Winter Blog Series “The Hidden Benefits of this Great Game” by Patrick S. Knelly Sugarloaf Golf Club Part 1 “Resolutions” […]Read More
Winter Blog Series “The Hidden Benefits of this Great Game”
by Patrick S. Knelly
Sugarloaf Golf Club
Part 2 “Our Most Important Tool”
What is the most important tool that a human possesses? Take a minute, think it over. Use your noodle silly! No, really concentrate hard! Seriously, use your mind to figure it out. Do you have it? Wrack your brain, it’s so obvious! Ok, stupid joke is over won’t happen again! It’s your Brain, weather it’s the ole cobwebs up in the attic or a finely tuned thinking machine, your Brain is your most uniqe and distinguishing tool as a human. So, knowing how important it is, do you take care of it? Do you? You change the oil in your car right? I bet since your reading this, you’ve hit some range balls to tune up your golf game in the past right? The point is, we as humans are good at maintaining things in our lives. Most of the time we do what we are told, and that’s a good thing because it keeps our cars from breaking down and our houses from becoming a pile of wood and concrete. Do you maintain your brain? Do you?
Interesting concept isn’t it? It’s kind of scary, but we don’t really get a human instruction booklet. I guess one probably exist, but it’s probably expensive! So how about a little quick and free help maintaining your brain! Golf is good for your brain. Actually and in all truth, millions of things we do are good for our brains, but golf just so happens to stand out to us beacause we are a… golf course. Duh, time for some maintenence if you didnt get that one!
A recent study done by Killingsworth and Gilbert found that there is a statistical increase in decreased concentration abilities, and when people’s minds are constantly wandering, they report a feeling of being less happy in general. Being able to focus on the task at hand means the mind is engaged and less likely to drift to negative or stressful thoughts, making a round of golf the perfect way to unwind after a long day.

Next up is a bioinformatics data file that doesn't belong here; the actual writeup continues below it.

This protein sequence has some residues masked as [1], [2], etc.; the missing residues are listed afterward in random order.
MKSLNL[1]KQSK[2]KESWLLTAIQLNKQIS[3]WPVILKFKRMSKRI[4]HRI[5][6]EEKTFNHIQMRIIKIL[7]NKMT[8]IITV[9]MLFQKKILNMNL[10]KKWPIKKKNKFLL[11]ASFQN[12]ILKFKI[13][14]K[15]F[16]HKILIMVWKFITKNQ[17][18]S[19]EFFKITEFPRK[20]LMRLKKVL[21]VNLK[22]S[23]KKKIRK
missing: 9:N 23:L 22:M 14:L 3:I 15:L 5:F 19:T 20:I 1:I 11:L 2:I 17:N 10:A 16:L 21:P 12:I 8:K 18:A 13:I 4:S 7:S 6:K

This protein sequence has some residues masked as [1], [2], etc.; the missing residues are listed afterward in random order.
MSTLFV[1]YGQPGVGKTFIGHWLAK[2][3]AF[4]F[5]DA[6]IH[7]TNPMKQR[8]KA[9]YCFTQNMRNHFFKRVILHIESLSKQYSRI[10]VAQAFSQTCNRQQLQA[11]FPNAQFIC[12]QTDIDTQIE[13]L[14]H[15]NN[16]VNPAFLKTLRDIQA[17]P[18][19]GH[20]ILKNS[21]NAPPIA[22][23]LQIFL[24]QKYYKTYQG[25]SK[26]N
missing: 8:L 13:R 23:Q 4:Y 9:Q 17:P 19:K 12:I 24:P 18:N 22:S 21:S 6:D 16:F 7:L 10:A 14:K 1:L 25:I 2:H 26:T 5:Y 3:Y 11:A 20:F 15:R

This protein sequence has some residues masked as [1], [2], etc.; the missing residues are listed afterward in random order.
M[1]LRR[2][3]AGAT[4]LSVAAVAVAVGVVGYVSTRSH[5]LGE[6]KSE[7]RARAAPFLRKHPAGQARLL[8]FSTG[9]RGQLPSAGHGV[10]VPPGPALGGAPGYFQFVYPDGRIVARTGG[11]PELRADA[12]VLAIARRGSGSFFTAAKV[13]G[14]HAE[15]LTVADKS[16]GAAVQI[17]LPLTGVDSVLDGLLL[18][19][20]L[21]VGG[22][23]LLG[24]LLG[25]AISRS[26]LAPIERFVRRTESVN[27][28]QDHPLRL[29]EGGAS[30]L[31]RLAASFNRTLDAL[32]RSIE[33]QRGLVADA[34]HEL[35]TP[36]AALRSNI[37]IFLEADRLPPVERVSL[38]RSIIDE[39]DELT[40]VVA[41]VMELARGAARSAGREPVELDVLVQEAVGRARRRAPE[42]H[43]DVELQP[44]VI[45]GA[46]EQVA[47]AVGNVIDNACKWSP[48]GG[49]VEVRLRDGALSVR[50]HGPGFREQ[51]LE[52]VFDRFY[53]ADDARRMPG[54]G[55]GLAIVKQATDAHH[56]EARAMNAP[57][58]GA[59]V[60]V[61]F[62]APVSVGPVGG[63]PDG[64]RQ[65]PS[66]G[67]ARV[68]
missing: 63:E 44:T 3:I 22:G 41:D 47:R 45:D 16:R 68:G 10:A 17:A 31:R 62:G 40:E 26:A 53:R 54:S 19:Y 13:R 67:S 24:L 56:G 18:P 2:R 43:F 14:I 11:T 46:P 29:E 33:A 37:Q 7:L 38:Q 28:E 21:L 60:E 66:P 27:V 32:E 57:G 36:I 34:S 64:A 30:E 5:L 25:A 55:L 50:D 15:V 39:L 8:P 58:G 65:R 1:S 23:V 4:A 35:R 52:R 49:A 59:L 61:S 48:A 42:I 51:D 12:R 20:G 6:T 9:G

Golf requires a tremendous amount of concentration, but in a non stressful setting and manner of engagement. Keeping an eye on where the hole is in relation to the ball, calculations of proper yardage and club selection, the amount of force required to hit the ball and getting the trajectory right to counter the forces of the wind and elevation change require very advanced internal calculations that are amazing exercise for your brain. Complicated swing mechanics that most golfers execute effortlessly are all pre calculated and require exceptional neural skills.
Ecotherapy, otherwise known as ‘green exercise’ which emphasises the importance of combining exercise with an outdoor activity can be applied to golf very easily. A recent study of this emerging science conducted by the University of Essex found that undergoing exercise in rural and pleasant urban landscapes produces a greater positive effect on one’s self-esteem than just exercising alone, for example in a gym. So after a long day at the office, a few hours at a well maintained golf course could do heaps for your well-being.
The World Health Organisation recently found that positive interpersonal interactions and social participation in activities are crucial protective factors from developing mental health problems. Additionally, relaxing outdoors and interacting with people is reported to reduce your stress levels – this keeps blood pressure at normal limits and reduces the risk of a stroke. Again, all wonderful things for not only our brains but our whole self!
So, for 2017 how about you give you brain the oil change it needs! Tee times available just call 570-384-4097! The World Health Organisation found that positive interpersonal interactions and social participation are crucial protective factors from developing mental health problems. Additionally, relaxing outdoors and interacting with people is reported to reduce your stress levels – this keeps blood pressure at normal limits and reduces the risk of a stroke.
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